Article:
It’s just that no one taught them basic social behavior lessons.  And the thing is, they’ll probably never get a clue.  So what do I do when I get unsolicited advice from a person who isn’t too keen on social clues?  Give ‘em a half-sincere smile, shake my head “yes”, and change the subject.

And I’ve also noticed that these same people so eager to help us are often the most likely to go into details about their personal life, telling everyone stories that no one asked to hear.  They are eager to “help” us because they need help themselves.

I guess ultimately, being given uninvited advice is in a way like someone telling you who to be.  And for those of us who definitely know who we are, it’s if nothing else, plain annoying, to be told we are going to become like someone else who lives their own life by a different code.

There’s something that keeps us from wanting someone else to be able to figure us out.  It’s accurate to say that there’s nothing truly new under the sun.  But still we thrive on the freedom to live life as an individual, not based on both the idiots and geniuses who have done this thing before us.

P.S.  By the way, in my opening I had to use fruitcake as a universal example that most people would relate to- when in fact, I am actually a big fan of fruitcake.

dad from day one: What Does a Real Baby Do?

Fifteen weeks.

My expectations of what it will be like for my wife and I to have a real baby are pretty limited.  When I try to imagine it, I can only think about a few things: the baby crying, the baby being hungry, feeding the baby, the baby wanting to be held, holding the baby, the baby pooping, changing the baby’s diapers, the baby sleeping, us wishing we could sleep.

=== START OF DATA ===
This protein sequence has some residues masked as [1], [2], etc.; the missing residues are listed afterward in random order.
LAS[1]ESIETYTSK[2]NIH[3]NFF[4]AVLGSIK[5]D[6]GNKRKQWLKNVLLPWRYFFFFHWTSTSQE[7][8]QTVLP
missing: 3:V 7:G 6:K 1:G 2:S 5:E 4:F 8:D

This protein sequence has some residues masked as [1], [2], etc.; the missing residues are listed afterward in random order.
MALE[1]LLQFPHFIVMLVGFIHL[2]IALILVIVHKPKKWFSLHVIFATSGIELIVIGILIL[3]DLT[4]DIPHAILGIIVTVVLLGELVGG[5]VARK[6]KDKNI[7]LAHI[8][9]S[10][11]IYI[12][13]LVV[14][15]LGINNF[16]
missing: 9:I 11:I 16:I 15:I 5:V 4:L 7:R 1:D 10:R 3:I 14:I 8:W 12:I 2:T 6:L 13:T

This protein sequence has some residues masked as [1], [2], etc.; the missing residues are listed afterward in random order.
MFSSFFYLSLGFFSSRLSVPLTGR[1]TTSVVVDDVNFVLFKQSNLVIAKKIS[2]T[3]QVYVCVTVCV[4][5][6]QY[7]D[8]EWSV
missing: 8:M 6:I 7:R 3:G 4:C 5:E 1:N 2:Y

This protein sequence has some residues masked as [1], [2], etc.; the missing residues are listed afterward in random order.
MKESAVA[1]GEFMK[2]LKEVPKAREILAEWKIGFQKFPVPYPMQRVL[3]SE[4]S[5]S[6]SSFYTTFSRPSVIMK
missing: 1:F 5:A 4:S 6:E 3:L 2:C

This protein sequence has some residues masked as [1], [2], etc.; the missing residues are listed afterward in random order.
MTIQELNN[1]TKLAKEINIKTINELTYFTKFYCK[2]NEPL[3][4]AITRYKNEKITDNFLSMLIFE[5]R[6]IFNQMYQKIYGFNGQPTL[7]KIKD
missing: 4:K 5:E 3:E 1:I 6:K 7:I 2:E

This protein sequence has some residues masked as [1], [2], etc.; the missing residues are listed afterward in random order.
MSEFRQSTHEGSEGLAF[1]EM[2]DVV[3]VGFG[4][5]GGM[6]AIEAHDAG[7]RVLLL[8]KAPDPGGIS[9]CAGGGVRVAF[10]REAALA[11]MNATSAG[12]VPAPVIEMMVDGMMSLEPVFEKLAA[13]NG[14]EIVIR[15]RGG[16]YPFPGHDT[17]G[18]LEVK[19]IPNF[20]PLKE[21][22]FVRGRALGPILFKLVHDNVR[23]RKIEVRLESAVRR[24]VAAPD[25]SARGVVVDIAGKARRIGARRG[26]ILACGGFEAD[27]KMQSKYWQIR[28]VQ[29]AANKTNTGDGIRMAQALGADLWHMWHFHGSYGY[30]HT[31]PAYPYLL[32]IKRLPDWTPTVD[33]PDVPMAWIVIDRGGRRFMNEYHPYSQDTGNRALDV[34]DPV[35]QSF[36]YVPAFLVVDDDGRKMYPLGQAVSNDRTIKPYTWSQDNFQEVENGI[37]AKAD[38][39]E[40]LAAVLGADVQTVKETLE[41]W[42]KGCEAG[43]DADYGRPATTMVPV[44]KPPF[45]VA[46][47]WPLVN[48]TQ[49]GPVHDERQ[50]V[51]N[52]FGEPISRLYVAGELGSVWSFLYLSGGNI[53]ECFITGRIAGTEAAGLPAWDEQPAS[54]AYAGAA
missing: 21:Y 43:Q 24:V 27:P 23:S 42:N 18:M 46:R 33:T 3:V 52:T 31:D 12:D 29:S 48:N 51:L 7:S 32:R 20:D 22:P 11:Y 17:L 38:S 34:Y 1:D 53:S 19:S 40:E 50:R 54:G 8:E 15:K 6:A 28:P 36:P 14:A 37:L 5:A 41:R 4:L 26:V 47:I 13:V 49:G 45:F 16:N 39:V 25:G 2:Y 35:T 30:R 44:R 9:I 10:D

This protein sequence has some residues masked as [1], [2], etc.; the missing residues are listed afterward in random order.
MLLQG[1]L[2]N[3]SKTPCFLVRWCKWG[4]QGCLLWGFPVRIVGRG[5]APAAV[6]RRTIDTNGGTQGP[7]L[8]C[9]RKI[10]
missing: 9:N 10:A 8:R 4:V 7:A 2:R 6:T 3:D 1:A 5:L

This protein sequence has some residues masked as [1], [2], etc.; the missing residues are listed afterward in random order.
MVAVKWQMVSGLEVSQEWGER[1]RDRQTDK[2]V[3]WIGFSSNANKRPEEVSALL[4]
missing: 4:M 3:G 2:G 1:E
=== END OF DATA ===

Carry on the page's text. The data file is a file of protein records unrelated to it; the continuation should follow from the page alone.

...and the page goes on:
And aside from the 80’s sitcom stereotypes, I of course am well aware, thanks to everyone who has ever been a parent and given me any advice: There’s nothing in the world more rewarding than being a parent.

In November I will begin to feel like a real parent (once the kid is born).  Until then I won’t really truly be able to understand or fathom this most rewarding thing in the world.

It’s funny to think that eventually we won’t be comparing our baby to the size of a certain fruit.  (This week our baby is the size of a naval orange.) Eventually, our baby will be the size of a baby.  Interesting thought.

Excerpt from “the bump.com”, regarding week 15:

“Continuing the march towards normal proportions, baby’s legs now outmeasure the arms. And, finally, all four limbs have functional joints. Your fetus is squirming and wiggling like crazy down in the womb, though you probably still can’t feel the movements.”

All pictures with the “JHP” logo were taken by Joe Hendricks Photography:

Blog- www.photojoeblog.com

Website- www.joehendricks.com

http://community.thebump.com/cs/ks/blogs/nb_checklists/pages/how-big-is-baby.aspx?r=0&MsdVisit=1